substantially increased the level of workload. Fourth, the outcomes were assessed using 1-item scales and although more
item scales would have a higher reliability, it is the common
practice in diary designs to use such (short) scales to keep
intrusive effects of the study low and the compliance of participants high (Ohly et al. 2010). Fifth, the Cronbachs alpha
of the SOC subscales selection and optimization is quite low.
Similar findings were reported in several other studies on the
SOC model (e.g. Freund & Baltes 2002, Riedel et al. 2015).
This might reflect the fact that SOC captures a multifaceted
phenomenon that usually is accompanied by decreased internal consistencies. The results of the SOC subscales, therefore,
have to be interpreted with caution. A replication with a
more reliable assessment of the subscales is needed. In the
case of selection, we have already begun a discussion on the
presumably diverse nature of this construct. What is still
needed is an assessment of the different facets of selection in
different occupations. Nevertheless, as the Cronbachs alpha
of the total SOC scale is acceptable, our overall finding that
SOC is conducive to the job performance of nurses under
high workload levels is reliable. Finally, even with a diary
study conducted over five consecutive workdays, we cannot
make any causal statement about the relationship of studied
variables.

the use of SOC in nurses (M


uller et al. 2012) and aggravates its effects (Weigl et al. 2013). Moreover, there are
indications that the use of SOC in nurses is related to supportive and just leadership behaviour (von Bonsdorff et al.
2014). Thus, healthcare organizations should provide
nurses with enough security to make their own decisions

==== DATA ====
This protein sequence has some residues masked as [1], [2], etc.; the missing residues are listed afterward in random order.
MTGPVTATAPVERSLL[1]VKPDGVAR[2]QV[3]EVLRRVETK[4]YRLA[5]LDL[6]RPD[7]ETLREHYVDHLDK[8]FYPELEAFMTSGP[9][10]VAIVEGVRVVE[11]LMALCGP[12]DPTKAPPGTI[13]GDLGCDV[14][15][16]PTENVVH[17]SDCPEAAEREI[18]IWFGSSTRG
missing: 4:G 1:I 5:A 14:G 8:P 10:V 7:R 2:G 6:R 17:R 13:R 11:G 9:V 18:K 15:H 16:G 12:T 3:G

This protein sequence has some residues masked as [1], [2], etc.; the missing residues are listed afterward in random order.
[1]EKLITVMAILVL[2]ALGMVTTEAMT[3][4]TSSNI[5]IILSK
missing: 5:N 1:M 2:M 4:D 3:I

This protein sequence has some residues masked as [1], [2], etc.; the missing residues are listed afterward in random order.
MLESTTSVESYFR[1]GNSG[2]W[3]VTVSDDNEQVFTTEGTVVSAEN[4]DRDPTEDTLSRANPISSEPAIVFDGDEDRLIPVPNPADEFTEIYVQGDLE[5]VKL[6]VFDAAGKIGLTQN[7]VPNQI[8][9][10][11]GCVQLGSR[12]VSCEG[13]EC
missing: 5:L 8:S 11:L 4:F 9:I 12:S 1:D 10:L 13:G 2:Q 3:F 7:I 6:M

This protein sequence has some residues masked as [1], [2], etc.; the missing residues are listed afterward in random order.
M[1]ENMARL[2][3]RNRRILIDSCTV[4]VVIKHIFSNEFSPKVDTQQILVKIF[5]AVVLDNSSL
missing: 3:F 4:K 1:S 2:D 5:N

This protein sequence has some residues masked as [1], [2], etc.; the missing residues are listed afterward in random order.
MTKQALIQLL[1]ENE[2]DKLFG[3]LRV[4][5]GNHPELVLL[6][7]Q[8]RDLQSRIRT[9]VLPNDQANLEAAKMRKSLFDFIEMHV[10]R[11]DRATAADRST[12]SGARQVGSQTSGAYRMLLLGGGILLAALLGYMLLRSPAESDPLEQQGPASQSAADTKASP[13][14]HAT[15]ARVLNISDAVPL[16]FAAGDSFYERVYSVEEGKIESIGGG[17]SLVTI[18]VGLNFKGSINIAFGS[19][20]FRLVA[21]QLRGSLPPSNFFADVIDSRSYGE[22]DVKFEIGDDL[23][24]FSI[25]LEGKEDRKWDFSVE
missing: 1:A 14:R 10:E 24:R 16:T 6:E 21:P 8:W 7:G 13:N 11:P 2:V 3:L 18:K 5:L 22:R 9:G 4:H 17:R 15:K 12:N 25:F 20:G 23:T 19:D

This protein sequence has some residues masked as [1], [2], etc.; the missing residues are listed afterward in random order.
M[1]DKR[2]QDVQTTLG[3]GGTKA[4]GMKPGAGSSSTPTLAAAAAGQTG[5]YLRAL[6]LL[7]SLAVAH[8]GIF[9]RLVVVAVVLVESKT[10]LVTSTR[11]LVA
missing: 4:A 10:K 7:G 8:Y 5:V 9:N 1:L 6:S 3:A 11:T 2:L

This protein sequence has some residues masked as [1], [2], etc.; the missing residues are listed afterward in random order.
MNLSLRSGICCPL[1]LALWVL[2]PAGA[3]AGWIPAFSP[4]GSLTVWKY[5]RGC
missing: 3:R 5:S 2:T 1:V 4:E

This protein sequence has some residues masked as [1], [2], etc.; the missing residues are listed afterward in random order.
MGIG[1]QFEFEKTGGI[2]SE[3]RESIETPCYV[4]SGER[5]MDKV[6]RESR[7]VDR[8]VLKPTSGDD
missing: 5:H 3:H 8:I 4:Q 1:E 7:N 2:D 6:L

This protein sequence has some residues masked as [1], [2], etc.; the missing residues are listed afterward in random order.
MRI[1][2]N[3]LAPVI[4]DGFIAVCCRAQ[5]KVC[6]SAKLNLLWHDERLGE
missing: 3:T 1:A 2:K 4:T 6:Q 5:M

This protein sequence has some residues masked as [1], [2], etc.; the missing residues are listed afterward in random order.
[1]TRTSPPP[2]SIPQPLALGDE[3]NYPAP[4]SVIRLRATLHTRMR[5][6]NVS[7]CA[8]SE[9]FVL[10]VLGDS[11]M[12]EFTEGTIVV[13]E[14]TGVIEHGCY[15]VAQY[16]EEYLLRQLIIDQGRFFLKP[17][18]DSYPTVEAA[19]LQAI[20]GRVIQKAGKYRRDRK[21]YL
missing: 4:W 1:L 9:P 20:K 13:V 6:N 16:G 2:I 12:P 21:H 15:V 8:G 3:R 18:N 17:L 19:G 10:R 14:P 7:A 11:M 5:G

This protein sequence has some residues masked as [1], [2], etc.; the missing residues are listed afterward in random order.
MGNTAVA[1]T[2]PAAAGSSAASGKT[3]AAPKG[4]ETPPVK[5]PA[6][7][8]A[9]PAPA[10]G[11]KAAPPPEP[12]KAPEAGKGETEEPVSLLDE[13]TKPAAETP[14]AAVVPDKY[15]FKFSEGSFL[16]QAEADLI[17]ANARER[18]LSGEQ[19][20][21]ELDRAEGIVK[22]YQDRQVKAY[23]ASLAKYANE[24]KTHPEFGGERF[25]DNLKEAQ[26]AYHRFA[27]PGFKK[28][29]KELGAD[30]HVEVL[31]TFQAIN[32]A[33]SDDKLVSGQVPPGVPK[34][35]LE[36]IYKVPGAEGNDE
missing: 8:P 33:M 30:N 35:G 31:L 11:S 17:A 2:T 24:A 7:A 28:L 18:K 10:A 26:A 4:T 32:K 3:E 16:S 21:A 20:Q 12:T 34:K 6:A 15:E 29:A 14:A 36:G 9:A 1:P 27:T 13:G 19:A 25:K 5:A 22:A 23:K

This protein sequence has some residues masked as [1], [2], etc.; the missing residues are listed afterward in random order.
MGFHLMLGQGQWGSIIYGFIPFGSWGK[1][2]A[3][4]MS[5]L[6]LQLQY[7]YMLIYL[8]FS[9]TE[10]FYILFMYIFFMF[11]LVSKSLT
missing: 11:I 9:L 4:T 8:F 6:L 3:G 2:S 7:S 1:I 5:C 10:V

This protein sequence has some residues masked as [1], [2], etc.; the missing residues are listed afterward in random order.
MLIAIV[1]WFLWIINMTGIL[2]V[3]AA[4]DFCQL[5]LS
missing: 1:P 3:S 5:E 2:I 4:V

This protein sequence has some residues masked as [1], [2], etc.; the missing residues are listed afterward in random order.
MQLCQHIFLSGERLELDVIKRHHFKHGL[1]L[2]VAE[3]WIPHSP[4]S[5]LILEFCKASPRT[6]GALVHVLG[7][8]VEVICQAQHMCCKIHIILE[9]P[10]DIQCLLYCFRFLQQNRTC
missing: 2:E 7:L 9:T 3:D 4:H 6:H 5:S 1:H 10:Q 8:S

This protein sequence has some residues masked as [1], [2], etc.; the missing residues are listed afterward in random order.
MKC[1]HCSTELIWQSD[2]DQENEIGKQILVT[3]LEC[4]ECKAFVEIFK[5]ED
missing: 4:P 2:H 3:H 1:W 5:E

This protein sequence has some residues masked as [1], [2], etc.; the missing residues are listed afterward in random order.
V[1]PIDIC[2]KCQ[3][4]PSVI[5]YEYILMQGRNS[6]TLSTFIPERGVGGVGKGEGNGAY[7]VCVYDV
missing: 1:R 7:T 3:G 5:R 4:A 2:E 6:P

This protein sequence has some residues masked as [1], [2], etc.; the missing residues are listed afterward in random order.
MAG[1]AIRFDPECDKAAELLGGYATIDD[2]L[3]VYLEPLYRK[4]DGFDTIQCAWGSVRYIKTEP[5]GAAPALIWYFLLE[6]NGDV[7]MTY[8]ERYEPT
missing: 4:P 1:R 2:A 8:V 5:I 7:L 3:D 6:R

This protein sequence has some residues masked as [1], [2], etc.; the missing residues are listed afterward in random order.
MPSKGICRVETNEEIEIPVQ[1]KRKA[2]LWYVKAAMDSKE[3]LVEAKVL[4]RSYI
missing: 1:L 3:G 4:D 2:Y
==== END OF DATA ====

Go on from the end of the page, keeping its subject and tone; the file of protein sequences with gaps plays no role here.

(Kalisch & Abersold 2006). Promising organizational-level
approaches include both the option to eliminate environmental sources of excessive workload in nursing (e.g. Bourbonnais et al. 2006, 2011) and to increase environmental
job resources, such as autonomy, that buffer the negative
effects of workload on performance in nursing (e.g. Gillet
et al. 2013). Effective individual strategies in nurses are
important, but it is important to stress that they go hand in
hand with a supportive work environment. Therefore, how
to deal with high levels of nursing workload should not be
left exclusively to the individual nurse.

Funding
This research was supported by the Bundesanstalt f
ur
Arbeitsschutz und Arbeitsmedizin.

Conflict of interest
No conflict of interest has been declared by the authors.

Author contributions
All authors have agreed on the final version and meet at
least one of the following criteria [recommended by the
ICMJE (http://www.icmje.org/recommendations/)]:

substantial contributions to conception and design,


acquisition of data, or analysis and interpretation of
data;
drafting the article or revising it critically for important
intellectual content.

Conclusion
Our findings are in line with calls for empowering nurses
individual decision-making due to the fact that they are the
experts in how care should be delivered (Kalisch & Abersold 2006). In that vein, nurses might already be acquainted
with the SOC model and its potential benefits to managing
high workload levels. Nevertheless, individual strategies,
such as SOC, have to be safeguarded by a supportive work
environment: Research has indicated that job control in
terms of autonomy and discretion to schedule work and
make decisions (Morgeson & Humphrey 2006) facilitates
10